Another truth about the content of this feast, is the most Holy Name of Jesus. For not only was a Jewish boy circumcised on the eighth day, but was also given his name, and all hear that name for the first time.

The name Jesus means “God saves.” And indeed, this most Holy Name of Jesus, when use in reverence has saving power. We are baptized in his Holy Name, along with that of the Father and the Holy Spirit. And all of our prayers conclude with his Holy Name. Scripture says of his great and holy name:

Therefore God exalted him to the highest place and gave him the name that is above every name, that at the name of Jesus every knee should bow, in heaven and on earth and under the earth, and every tongue acknowledge that Jesus Christ is Lord, to the glory of God the Father. (Phil 2: 9-11)

And yet another identity and content of this feast day is its current and formal title: The Solemnity of Mary Mother of God. This title replaced the title of the Feast of the Circumcision back in 1970. However, it is the most ancient title for this feast day. Again, you can read more of this issue in yesterday’s blog post.

We note in the reading that Paul says that God sent forth his Son, born of a woman. Jesus is the eternal Son of the Father; he is God from God, Light from Light, True God from True God. Jesus is God, and since Mary gives birth to Jesus, Mary is the Mother of God,  because Jesus is not two different persons.

Mary did not just give birth to part of Jesus, she gives birth to Jesus. And thus the title “Mother of God” speaks to us as much about Jesus as about Mary. It is a title that she has because of the Church’s insistence that Jesus cannot be divided up into two different people, and we cannot say Mary gives birth to one Jesus but not “the other.” There is only one Jesus, though he has two natures, human and divine.

And thus, on this feast of Christmas, on this eighth day of Christmas, we are reminded, and solemnly taught that Jesus is human, he is also divine;  and that in taking a human nature to himself from his mother Mary, he remains one person. God has sent forth his son born of woman

III. The Consolation of our celebration – St. Paul goes on to say, Born under the law to ransom those under the law so that we might receive adoption as sons. As proof that you are sons, God sent the Spirit of his Son in our hearts crying out Abba, Father! So you are no longer a slave,  but a son, and, if a son, also an heir through God.

Note Three things about this text:

A. Our Adoption. We have already noted how Jesus, on the eighth day is circumcised and enters into the Covenant,  into the Law. In the incarnation, he joins the human family, in the Covenant he joins our family of faith. He will fulfill the old Covenant, and inaugurate the new one. And by this New Covenant, by baptism into him, we become members of his Body and thereby become adopted as sons.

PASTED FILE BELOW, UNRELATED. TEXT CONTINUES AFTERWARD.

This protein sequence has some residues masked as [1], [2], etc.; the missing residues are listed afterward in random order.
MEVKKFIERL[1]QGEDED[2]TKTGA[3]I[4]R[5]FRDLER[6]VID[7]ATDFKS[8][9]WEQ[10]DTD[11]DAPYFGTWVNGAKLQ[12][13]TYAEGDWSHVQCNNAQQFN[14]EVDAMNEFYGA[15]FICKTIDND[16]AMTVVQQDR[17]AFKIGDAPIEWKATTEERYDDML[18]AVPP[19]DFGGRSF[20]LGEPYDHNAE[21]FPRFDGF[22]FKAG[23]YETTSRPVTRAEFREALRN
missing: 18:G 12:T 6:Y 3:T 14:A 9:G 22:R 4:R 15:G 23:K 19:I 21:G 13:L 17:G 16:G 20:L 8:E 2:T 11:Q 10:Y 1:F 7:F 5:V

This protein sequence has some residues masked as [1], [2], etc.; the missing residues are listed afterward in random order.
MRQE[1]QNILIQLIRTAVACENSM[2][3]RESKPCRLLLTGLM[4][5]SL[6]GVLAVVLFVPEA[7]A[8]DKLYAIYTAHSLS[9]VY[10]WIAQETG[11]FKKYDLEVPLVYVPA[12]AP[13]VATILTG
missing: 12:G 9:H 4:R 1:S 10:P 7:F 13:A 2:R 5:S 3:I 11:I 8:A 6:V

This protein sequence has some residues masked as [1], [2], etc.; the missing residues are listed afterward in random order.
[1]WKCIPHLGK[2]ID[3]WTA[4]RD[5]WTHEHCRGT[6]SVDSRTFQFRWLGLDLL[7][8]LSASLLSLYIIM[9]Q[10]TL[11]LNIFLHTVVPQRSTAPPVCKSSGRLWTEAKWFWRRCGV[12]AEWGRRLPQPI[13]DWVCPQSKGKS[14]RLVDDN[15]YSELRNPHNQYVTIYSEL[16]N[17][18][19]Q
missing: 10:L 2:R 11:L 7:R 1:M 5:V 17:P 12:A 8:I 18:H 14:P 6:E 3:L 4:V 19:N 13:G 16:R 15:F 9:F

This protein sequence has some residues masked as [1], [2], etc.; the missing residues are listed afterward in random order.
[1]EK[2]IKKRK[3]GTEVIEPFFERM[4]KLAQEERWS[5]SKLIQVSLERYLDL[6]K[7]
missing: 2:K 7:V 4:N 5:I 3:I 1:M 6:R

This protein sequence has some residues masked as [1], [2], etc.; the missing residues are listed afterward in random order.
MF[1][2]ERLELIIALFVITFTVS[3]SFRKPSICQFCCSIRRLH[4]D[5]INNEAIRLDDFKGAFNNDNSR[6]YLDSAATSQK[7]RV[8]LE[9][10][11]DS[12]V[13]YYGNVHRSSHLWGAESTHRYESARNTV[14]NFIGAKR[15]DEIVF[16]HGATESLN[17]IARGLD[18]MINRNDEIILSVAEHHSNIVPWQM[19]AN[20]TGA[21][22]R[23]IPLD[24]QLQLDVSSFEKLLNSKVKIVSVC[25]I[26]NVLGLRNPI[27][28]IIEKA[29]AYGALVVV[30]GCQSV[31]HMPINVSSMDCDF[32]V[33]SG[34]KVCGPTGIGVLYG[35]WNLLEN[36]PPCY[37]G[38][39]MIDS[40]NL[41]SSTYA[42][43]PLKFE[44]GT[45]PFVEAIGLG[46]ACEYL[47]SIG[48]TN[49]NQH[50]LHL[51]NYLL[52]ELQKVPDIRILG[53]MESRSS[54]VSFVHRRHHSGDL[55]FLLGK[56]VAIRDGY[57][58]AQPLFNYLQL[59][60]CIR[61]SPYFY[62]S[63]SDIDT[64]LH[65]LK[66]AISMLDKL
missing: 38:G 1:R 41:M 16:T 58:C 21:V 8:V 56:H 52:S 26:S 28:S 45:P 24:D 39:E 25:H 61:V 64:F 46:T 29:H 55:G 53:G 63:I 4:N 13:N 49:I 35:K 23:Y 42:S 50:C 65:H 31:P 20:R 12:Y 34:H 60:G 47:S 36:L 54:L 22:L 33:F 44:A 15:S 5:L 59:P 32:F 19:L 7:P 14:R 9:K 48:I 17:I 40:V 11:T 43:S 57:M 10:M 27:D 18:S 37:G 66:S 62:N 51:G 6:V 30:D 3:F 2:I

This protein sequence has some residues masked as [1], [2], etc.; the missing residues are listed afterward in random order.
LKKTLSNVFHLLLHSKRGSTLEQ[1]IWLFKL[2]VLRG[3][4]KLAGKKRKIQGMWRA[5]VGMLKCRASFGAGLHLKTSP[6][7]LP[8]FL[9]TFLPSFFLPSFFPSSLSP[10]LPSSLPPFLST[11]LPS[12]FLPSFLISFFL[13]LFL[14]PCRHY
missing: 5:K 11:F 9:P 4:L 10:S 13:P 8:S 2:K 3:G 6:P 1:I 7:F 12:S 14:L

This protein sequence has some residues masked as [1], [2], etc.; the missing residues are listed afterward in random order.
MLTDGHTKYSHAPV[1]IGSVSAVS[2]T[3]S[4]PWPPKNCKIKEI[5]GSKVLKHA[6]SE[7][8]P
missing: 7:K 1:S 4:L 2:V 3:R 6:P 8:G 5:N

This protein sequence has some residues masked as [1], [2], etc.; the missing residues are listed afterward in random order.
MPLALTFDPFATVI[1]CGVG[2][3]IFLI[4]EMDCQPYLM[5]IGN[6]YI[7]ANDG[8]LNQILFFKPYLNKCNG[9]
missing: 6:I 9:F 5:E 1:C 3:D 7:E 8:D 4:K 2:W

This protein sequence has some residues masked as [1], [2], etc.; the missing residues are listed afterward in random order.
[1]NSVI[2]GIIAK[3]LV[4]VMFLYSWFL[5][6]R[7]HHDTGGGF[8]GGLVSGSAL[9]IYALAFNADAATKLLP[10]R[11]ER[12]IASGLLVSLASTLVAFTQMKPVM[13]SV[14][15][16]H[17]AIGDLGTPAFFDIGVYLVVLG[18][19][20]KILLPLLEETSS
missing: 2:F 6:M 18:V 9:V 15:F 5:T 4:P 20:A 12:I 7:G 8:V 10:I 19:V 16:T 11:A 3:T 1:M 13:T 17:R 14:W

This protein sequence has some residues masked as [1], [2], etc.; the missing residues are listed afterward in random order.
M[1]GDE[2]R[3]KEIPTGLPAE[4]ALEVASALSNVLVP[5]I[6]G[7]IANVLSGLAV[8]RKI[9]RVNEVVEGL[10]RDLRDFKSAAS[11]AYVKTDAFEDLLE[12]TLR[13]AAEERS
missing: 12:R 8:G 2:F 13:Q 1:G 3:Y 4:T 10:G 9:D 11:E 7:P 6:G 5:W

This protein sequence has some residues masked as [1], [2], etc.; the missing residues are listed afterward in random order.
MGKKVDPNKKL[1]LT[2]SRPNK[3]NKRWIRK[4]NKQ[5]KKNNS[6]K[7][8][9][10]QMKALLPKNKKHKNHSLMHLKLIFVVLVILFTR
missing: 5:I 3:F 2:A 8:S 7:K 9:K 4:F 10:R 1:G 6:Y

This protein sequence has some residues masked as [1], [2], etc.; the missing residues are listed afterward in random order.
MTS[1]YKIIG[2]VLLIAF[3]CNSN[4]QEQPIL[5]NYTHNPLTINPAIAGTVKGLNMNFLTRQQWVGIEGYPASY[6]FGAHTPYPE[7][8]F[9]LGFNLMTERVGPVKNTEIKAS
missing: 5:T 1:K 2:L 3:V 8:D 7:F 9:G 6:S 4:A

We become sons in the Son. When God the Father looks to his Son, loving his Son, he is also looking at us and loving us, for we are in Christ Jesus, members of his Body through baptism. God is now our Father, not in some allegorical sense, but in a very real sense. We are in Jesus, and therefore God really is our Father.

B. Our Acclamation. St. Paul says that the proof of our sonship is the movement of the Holy Spirit in us the cries out Abba! In Aramaic and Hebrew, Abba is the family term for father. It is not baby talk, like the word “Dada” in English. But just like most adults called their father “Dad” or some other close term,  rather than “father,” so it is that Abba is the family term for father. It would be a daring thing for us to call God “Dad” unless we were permitted to do so, and instructed to do so by Christ.

St. Paul speaks of this word as proof that we are sons. In so doing, he is emphasizing that it is not merely saying the word that he refers to. Even a parrot can be taught to say the word. Rather, St. Paul is referring to what the word represents; namely, an inner movement of the Holy Spirit wherein we experience a deep affection for God the Father. By our adoption, our baptism into Christ, by our reception of the Holy Spirit we love the Father! We develop a deep affection for Him and dread to offend him. Buy this gift of the Spirit, God is my Father whom I deeply love!

C. Our advancement. Notice that St. Paul then speaks of how we have moved from being a slave, to being a son, to being an heir. In Jesus, we are not just any Son, we are the only Son of the Father. And as Jesus has a kingdom from his Father, we too inherit it with him! As sons in the Son, we are heirs with Jesus to the Kingdom!  Jesus speaks of his disciples a one day reigning  with him: And I confer on you a kingdom, just as my Father conferred one on me (Lk 22:29). In Jesus, all Heaven will be ours and we will reign with Christ forever. This is not our doing, not our glory, it is Christ’s doing and his glory in which we share.

And thus we have a very rich tapestry on this New Year’s Day: this feast of the Octave of Christmas, this Feast of the Circumcision of the Lord, This Feast of the Holy Name of Jesus, this Feast of Mary the Mother of God. And also, we are given this Feast wherein the glory of Christ is held before us and we who are  members of his body, are told of the gifts that we receive by his Holy Incarnation, and his Passion, Death and Resurrection.